When I was in High School, we were lucky enough to have the ability to take two years of Electronics as electives. I think they have some sort of robotics program or something now, but back in the day it was pretty basic. You learned the basic skills like soldering, etching circuit boards and learning how to use a multimeter and oscilloscope. Often times we received donated equipment and components from local high-tech firms like Measurex, HP and Apple. Beyond that, there were several life lessons that were not intended.
I learned several key things from my classmates that still ring true today:
- Shorting a line cord does not always blow the breaker. Non-functioning breaker = BAD.
- If you fabricate an enclosure out of sheet metal and the circuit board runs on 110VAC, there is a reason to use nylon spacers between the base of the board and your case. (Or you receive a quick lesson in impromtu arc welding)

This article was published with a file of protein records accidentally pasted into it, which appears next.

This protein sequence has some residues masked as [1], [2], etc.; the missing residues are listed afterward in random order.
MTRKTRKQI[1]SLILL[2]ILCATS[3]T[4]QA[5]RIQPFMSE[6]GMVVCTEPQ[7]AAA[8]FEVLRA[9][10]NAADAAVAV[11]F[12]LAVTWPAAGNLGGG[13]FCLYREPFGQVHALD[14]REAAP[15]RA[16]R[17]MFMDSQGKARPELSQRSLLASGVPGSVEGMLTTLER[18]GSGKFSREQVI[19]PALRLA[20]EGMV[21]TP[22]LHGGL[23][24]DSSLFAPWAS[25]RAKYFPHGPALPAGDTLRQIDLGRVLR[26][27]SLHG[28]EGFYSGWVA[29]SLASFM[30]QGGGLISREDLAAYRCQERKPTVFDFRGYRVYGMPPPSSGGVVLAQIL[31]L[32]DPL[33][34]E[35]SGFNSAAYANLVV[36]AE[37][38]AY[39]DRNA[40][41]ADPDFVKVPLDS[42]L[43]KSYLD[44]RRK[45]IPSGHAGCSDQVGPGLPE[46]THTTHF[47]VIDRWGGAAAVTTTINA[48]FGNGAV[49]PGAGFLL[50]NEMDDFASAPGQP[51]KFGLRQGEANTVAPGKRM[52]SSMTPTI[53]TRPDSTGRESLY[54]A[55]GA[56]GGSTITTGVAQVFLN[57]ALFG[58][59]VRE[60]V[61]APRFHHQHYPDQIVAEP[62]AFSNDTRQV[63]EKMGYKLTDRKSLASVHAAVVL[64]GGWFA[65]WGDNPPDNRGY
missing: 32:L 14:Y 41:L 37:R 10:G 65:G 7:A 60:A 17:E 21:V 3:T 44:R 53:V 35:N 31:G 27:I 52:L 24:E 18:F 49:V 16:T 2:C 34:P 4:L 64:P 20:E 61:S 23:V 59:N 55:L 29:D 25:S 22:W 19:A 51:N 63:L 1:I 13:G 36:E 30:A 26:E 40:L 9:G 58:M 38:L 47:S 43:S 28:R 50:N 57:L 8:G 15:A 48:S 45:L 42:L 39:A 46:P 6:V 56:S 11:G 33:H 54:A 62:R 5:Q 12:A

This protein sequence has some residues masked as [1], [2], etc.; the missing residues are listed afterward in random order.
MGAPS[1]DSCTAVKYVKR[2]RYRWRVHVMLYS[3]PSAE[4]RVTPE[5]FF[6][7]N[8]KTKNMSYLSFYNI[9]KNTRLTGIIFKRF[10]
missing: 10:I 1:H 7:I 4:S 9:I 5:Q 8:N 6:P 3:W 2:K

- It is not a good idea to discharge a 1/4 farad capacitor using human skin as a conductor.
- Use as much safety equipment as you can, because often times the safety interlocks become broken or are disabled over the years. (You know about this one Jerry)
- As long as the paralysis doesn't last more than one period, everything is cool.
- Sometimes teachers just don't want to remember how to pronounce your name, because it causes them endless amusement.